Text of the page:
Mike Mitchell, co-founder of 1960s garage rock band The Kingsmen and guitarist behind hit track Louie Louie, has died at age 77.
The news was confirmed by Kingsmen drummer Dick Peterson, who revealed in a statement given to Rolling Stone that Mitchell had “peacefully passed away” on his 77th birthday on April 16. No cause of death was given.
“We are deeply saddened by Mike’s passing. He was the kindest and most generous man on the planet,” the statement read. “For the past 57 years, we have been playing colleges, fairs, and festivals, vintage car shows and rock ‘n’ roll shows throughout the USA.
“Mike is irreplaceable, and he will be greatly missed not only by us but the fans as well. Mike was a favorite for his comedic nature as well as his musicianship.”
Revered for his blistering solo in the band’s 1963 track Louie Louie, Mitchell was co-founder of rock ‘n’ roll four piece The Kingsmen, who formed in 1959 with an original lineup of Mitchell, Jack Ely, Lynn Easton and Bob Nordby. Despite numerous personnel changes over the years, Mitchell remained with the band from its inception, resulting in a live performing career that spanned over six decades.
Four years after the band formed, they achieved a smash hit with their track Louie Louie in 1963, which was a loose cover of Richard Berry’s R&B original. Mitchell’s guitar solo, often referred to as one of the greatest garage-rock guitar solos ever recorded, appeared in the track as a demonstration of his influential guitar playing abilities.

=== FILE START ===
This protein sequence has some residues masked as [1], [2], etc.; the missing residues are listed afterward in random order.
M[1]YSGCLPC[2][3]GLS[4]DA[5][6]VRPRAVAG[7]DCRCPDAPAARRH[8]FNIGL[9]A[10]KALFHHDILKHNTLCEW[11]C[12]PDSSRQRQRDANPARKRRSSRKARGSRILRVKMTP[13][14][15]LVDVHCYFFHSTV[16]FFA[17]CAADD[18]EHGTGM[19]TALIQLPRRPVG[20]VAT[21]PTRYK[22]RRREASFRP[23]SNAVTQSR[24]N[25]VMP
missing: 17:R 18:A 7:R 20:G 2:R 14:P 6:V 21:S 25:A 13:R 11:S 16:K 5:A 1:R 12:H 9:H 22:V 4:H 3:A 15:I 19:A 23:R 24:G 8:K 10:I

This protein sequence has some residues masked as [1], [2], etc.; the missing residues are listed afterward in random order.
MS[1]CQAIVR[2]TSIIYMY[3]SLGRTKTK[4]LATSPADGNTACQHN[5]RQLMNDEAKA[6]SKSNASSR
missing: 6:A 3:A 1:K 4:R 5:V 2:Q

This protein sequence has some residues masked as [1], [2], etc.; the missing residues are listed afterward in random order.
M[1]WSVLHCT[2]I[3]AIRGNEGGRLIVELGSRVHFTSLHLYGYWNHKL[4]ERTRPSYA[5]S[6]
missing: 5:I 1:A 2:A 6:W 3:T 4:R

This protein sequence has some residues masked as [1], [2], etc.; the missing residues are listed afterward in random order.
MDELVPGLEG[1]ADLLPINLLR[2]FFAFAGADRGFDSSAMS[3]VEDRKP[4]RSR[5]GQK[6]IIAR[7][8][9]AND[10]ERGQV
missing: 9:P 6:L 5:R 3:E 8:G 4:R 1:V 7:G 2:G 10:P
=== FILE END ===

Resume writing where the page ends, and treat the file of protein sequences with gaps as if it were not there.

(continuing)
Louie Louie would remain at number two in the Hot 100 for six consecutive weeks, despite controversy with the FBI for some misinterpreted profane language, though it would not be the band’s only charting success. Thanks largely in part to Mitchell’s consistent guitar work, the Kingsmen continued to be considered a cornerstone of garage-rock sound.
The band followed up their debut album The Kingsmen in Person with five studio albums in three years between 1963 and 1966, with their 1965 offering The Kingsmen Volume 3 containing the top 5 charting track The Jolly Green Giant.
A year prior, the band achieved a US Top 20 rendition of Money (That’s What I Want) in 1964 – yet another track that put Mitchell’s instantly recognizable guitar work on show courtesy of his high-octane bends, rapid-fire trills and energetic chord progressions.
Throughout his career, Mitchell decorated The Kingsmen’s discography with an abundance of influential guitar work, which in turn influenced emerging generations of garage rock 'n' rollers.
Speaking of Mitchell, The Eagles guitarist Joe Walsh wrote, "I learned to play the guitar because of Mike Mitchell. I know every one of his solos, mistakes and all."
Mitchell was the sole remaining member of the original lineup to still be performing with the band up until his death.
In a statement put out by the Oregon Music Hall of Fame on April 17, Terry Currier wrote, "He has given us great music on record and live for over 60 years. He was quite possibly the nicest musician I was ever around.
"For me, the Oregon Music Hall of Fame and the City of Portland, he was always offering his services to make the world a better place... help gives kids music education in the schools, scholarships and him and the Kingsmen headlines a number of the Oregon Music Hall of Fame inductions."
"He never let his chops fall behind. His playing just got better," he continued. "Mike, we love you and we will miss you dearly. Look forward to meeting up with you on the other side... rest in peace."